By then, though, his technique was producing the most accurate shotmaking the game has seen. Instructor Harvey Penick wrote that Nelson's dollar-bill divots, rectangularly precise and paper thin, were like few he ever observed. Nelson's shots drifted little right or left, and his judgment of distances was as adroit as anyone's. Playing in the second Masters, in 1935, Nelson watched from the adjacent 17th fairway as Gene Sarazen holed a 4-wood shot for his famous double-eagle 2. Two years later, when Nelson closed with a final-nine 32 to overtake Ralph Guldahl and win his first green jacket, he started hitting plenty of great ones himself.

His accuracy became the stuff of lore. Nelson recounted to Dave Anderson the time in the late-1930s when he was pro at Ridgewood CC in New Jersey and the caddies challenged him to hit a shot off a slate patio at a flagpole 100 yards away. Nelson chose a 3-iron and hit the pole on his second try. During the 1939 U.S. Open at Philadelphia CC, which he won in a playoff, Nelson hit the flagstick six times with six different clubs.

The legend of the British icon Harry Vardon was that he played two seasons without missing a fairway and often hit shots into divots he had made previously. Nelson, who learned how to grip a club properly when he was a kid by studying Vardon's technique in a book, once duplicated the star when he toured a course for the second time in a day. "I'll be darned," Nelson said, "I've landed in my own divot. I've equaled Vardon at long last."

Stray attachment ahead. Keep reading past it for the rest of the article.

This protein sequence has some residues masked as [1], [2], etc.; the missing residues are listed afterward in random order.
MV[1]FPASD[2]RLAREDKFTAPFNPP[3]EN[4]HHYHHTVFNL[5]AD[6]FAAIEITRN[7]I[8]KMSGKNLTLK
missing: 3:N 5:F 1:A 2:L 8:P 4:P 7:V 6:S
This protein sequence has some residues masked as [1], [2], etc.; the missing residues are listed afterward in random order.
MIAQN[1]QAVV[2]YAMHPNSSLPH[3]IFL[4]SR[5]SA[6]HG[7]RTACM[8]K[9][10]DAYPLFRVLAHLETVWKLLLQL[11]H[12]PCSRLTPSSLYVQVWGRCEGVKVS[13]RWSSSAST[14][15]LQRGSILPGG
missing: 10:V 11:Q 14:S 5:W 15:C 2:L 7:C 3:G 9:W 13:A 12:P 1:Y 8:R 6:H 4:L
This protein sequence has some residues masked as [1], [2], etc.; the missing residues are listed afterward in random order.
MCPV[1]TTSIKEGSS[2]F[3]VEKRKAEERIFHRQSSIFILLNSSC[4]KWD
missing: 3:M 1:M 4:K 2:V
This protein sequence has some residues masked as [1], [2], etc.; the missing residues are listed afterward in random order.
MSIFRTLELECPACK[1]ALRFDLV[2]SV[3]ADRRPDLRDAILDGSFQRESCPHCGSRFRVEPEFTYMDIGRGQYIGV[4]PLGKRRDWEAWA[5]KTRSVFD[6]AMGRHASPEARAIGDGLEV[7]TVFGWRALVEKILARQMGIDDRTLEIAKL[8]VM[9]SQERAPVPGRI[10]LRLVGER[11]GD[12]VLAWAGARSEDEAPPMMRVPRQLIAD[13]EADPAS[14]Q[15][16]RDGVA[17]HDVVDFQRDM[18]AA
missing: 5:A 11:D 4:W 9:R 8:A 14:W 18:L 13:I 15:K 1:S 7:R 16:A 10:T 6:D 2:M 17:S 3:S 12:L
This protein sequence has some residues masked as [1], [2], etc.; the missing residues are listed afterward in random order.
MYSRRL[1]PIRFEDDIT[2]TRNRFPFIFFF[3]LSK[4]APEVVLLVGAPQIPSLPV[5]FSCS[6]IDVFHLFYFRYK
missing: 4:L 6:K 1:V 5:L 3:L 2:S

Nelson's precision—True Temper, and later the USGA, would simulate his swing in the mechanical "Iron Byron" testing device—co-existed with a predilection for a nervous stomach that was heightened on key tournament days. Prior to the 1942 Masters playoff with Hogan, Nelson threw up during the night. "There were easier people to have a playoff against than Ben Hogan, you know," Nelson recalled years later to Sports Illustrated.

The straight hitter's competitive desire was sometimes hidden. "Even though folks couldn't always see it," he told The New York Times, "I had a very big desire to achieve. I got pretty steamed up inside." Once, at a 1936 tournament in the Pacific Northwest, Nelson was so ticked off after missing short birdie putts on the first six holes that he hurled his putter and it got stuck in an evergreen tree.

At his best, though, he kept the frustrations to a minimum. Ruled 4F and ineligible to serve in the military during World War II because his blood took an unusually long time to clot, Nelson crisscrossed the United States doing Red Cross and USO exhibitions (110 in all) and dominated the play that went on while some of his peers, notably Lloyd Mangrum, Hogan and Snead were serving in one capacity or another.